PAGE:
Friday, April 20, 2018

Since Ali Died

Griffin Theatre Company presents SINCE ALI DIED, by Omar Musa. 11th - 14th April, presented as partof the Batch Festival, 11th -28 April, in the SBW Stables Theatre, Kings Cross.

Of many things, in SINCE ALI DIED, Omar Musa reflects the influence that Muhammad Ali had on him as a child living and growing-up in Queanbeyan, a Muslim/Australian: "a brown skinned child living in a black land",  and of his weeping at Ali's death on the 3rd June, 2016. For, Ali was not only famous for his greatness in the Boxing Ring, or his conversion to the Muslim faith, but also for his political advocacies, especially for the African American Civil Rights Movement of the 1960's and further, sometimes evoked in his use of what some labelled 'trash talking', a kind of speak that was free styled with rhyme schemes and spoken word poetry that anticipated what we know as rap and hip hop: "Float like a butterfly, sting like a bee","Black is Beautiful".

From some of my friends who also saw this work and Omar Musa: ".. powerful, smart and authentic, what a man - ideas about assimilation struck a chord." "We loved it, very moving. Aside from his amazing writing - it was wonderful to have an opportunity to stare unashamedly at such a handsome and charismatic man. We both got a bit teary now and then ... triggered."

From the blurb for the Batch Festival: "... rapper, poet and lyrical powerhouse ... Musa mashes poems, live music and stories together to confront heartbreak, human connection and the dark realities of Australian culture."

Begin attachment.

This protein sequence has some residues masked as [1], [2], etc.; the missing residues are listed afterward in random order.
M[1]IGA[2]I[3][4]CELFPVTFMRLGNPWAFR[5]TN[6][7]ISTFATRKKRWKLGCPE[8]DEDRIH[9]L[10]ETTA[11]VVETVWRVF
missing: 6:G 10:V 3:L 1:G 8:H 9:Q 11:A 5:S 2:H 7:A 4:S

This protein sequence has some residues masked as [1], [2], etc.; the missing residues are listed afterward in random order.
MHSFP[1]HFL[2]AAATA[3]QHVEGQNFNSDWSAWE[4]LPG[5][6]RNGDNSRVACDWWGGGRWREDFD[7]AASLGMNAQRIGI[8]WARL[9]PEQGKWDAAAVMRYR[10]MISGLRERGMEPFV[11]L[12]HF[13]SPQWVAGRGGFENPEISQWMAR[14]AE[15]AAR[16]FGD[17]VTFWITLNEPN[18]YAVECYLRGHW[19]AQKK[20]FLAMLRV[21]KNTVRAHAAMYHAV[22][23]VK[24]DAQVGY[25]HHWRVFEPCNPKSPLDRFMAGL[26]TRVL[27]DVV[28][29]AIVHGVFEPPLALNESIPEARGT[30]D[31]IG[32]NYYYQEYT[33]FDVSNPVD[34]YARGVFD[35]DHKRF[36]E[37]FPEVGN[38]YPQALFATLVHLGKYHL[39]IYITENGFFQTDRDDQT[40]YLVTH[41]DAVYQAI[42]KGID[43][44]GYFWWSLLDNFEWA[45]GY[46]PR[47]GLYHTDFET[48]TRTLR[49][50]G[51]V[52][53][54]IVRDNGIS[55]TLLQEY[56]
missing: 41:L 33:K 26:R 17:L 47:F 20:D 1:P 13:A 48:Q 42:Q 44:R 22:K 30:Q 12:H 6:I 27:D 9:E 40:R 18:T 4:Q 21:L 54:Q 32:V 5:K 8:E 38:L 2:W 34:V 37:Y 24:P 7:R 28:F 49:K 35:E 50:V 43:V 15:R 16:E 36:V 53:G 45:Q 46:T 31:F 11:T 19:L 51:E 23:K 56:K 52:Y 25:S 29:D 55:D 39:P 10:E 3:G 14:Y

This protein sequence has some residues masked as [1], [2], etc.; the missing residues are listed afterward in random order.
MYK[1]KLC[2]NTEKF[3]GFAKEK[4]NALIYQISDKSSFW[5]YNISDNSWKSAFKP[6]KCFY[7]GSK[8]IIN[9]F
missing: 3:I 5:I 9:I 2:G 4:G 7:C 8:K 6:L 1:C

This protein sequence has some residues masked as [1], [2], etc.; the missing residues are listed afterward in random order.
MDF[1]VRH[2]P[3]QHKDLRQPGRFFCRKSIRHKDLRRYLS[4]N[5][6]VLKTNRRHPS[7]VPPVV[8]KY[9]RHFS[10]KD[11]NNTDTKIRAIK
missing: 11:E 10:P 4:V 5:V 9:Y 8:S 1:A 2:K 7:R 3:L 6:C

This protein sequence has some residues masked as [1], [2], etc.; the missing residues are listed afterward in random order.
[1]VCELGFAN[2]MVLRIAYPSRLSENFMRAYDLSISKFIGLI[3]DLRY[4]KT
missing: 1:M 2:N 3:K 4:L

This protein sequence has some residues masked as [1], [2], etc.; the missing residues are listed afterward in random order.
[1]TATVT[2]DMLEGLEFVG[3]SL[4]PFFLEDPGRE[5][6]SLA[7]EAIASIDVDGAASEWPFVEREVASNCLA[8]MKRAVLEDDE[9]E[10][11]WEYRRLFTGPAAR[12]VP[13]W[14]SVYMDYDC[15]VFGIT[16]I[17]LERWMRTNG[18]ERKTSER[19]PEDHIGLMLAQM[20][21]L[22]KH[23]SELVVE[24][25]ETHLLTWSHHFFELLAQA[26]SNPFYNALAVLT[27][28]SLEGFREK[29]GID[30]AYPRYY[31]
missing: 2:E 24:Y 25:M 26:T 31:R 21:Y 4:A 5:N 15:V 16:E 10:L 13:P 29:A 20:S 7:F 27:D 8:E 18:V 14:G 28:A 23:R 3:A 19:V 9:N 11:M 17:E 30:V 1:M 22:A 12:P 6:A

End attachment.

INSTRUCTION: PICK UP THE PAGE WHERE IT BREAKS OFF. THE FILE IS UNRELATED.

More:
Stories of his family and friends intermixed with reactions to the racial politics that he has endured as an Australian/Asian Muslim male living in Australia radiate out with a personal and cultural resonance of such deep honesty and gentle wisdom, having been burnished in the crucible of a sometimes hostile environment, to such a heat degree, for the passion of anger to have been burnt away so as to effect a residue of a communication that evokes an overwhelming empathy and embrace.

All of these stories are written/spoken with such direct simplicity in a tremendous poetic language mastery, delivered with the relaxed physical ownership of a deep association of understanding and love, to create a charisma of such bewildering power, that I found myself weeping for most of the hour of this performance. Deep weeping of recognised truths. Touched by the poetry. Touched by the man's humanity. Touched by the egoless sharing. I was not the only one weeping. At completion there was a spontaneous standing ovation and an audience that was fused together in an admiring devoted and stimulated place in the world. Mr Musa gives you a sense of optimism, hope for the future. I went to the theatre perturbed and misanthropic with world and personal political weights but left that theatre, only an hour later, in an altogether different state of mind.

His poetry has been published and his novel 'HERE COME THE DOGS' are all impressive reads. Keep your antenna out for his next performance dates. Not to be missed whenever he next appears.

N.B. On Thursday I saw Nicholas Hytner's production of JULIUS CAESAR at the National Live Theatre Broadcast from the new theatre in London, The Bridge, and while hearing the Shakespeare text thought: "Wow, someone ought to commission a play of Shakespearian scale from Omar Musa. The poetic echoes of both writers resounded so powerfully."

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